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China Has Slapped Economic Restrictions On Taiwan In Response To Pelosi's Visit

China Has Slapped Economic Restrictions On Taiwan In Response To Pelosi's Visit
China restricted natural sand exports to Taiwan and froze imports of fruit and seafood goods from the self-governed island on Wednesday, as US House of Representatives Speaker Nancy Pelosi visited Taiwan in a trip criticised by Beijing. 
Chinese customs had blocked imports from 35 Taiwanese exporters of cookies and pastries since Monday in a warning shot ahead of Pelosi's visit. more info
According to Chinese customs data, China's imports from Taiwan totalled $122.5 billion in January-June, up 7.3 per cent from the previous year. Integrated circuits and electronic components were among the most frequently imported items.
Natural sand exports to Taiwan, which is frequently used in building and concrete, have been banned since Wednesday, according to China's trade ministry.
The move was based on rules and regulations, according to the ministry, who did not elaborate.
Due to environmental concerns, China banned natural sand supplies to Taiwan in March 2007. The ban was in effect for a year. According to official Chinese data, China supplied more than 90% of Taiwan's natural sand imports in 2007.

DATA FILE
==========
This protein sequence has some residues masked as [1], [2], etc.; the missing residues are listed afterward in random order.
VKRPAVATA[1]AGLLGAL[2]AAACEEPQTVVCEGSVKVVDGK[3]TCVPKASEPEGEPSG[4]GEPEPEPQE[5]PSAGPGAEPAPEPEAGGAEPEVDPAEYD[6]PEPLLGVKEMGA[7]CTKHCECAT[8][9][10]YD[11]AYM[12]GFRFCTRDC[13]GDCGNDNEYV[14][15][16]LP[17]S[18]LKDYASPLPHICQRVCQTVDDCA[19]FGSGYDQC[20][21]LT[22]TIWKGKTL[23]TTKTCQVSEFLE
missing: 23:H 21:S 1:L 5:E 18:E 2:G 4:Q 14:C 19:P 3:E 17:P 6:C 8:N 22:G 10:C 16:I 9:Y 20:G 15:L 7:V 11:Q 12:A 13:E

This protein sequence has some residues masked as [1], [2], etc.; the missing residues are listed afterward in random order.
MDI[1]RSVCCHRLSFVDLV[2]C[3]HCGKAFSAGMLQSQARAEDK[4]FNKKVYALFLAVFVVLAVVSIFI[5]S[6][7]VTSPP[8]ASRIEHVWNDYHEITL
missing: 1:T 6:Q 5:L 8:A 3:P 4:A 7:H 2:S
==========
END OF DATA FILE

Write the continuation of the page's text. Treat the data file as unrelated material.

China also suspended imports of citrus fruit, chilled white striped hairtail, and frozen horse mackerel from Taiwan beginning Wednesday, citing pesticide residue found on citrus fruit, while traces of the new coronavirus were discovered on the packaging of several frozen fish items in June.
Seafood, coffee, dairy goods, drinks, and vinegar are among China's top food and agricultural imports from Taiwan.
Fish and other aquatic invertebrates were China's most important agricultural and food imports from Taiwan in January-June, totaling 399 million yuan ($59 million).
China restricted imports of grouper fish from Taiwan earlier this year, citing the discovery of illegal substances.
Beijing also halted pineapple, sugar apple, and wax apple shipments from the island last year, citing pest concerns.
China also threatened to take "disciplinary measures" against two Taiwan foundations it claimed were aggressively involved in pro-independence separatist operations.
The two foundations, Taiwan Foundation for Democracy and Taiwan Foreign Ministry's International Cooperation and Development Fund, will be barred from interacting with any mainland organisations, corporations, or individuals, according to Ma Xiaoguang, spokeswoman for China's Taiwan Affairs Office.
According to Xinhua, China will punish any mainland organisations, companies, or individuals who offer financial support to or serve the two foundations, and other actions will be implemented if necessary.
Furthermore, any transaction or collaboration between four particular Taiwanese corporations and mainland companies is prohibited due to their gifts to the two charities.
Executives from four Taiwanese businesses will be barred from entering mainland China: solar manufacturer Speedtech Energy Co., Hyweb Technology Co., medical equipment producer Skyla, and cold chain vehicle fleet management provider SkyEyes.

Christopher J. Mitchell

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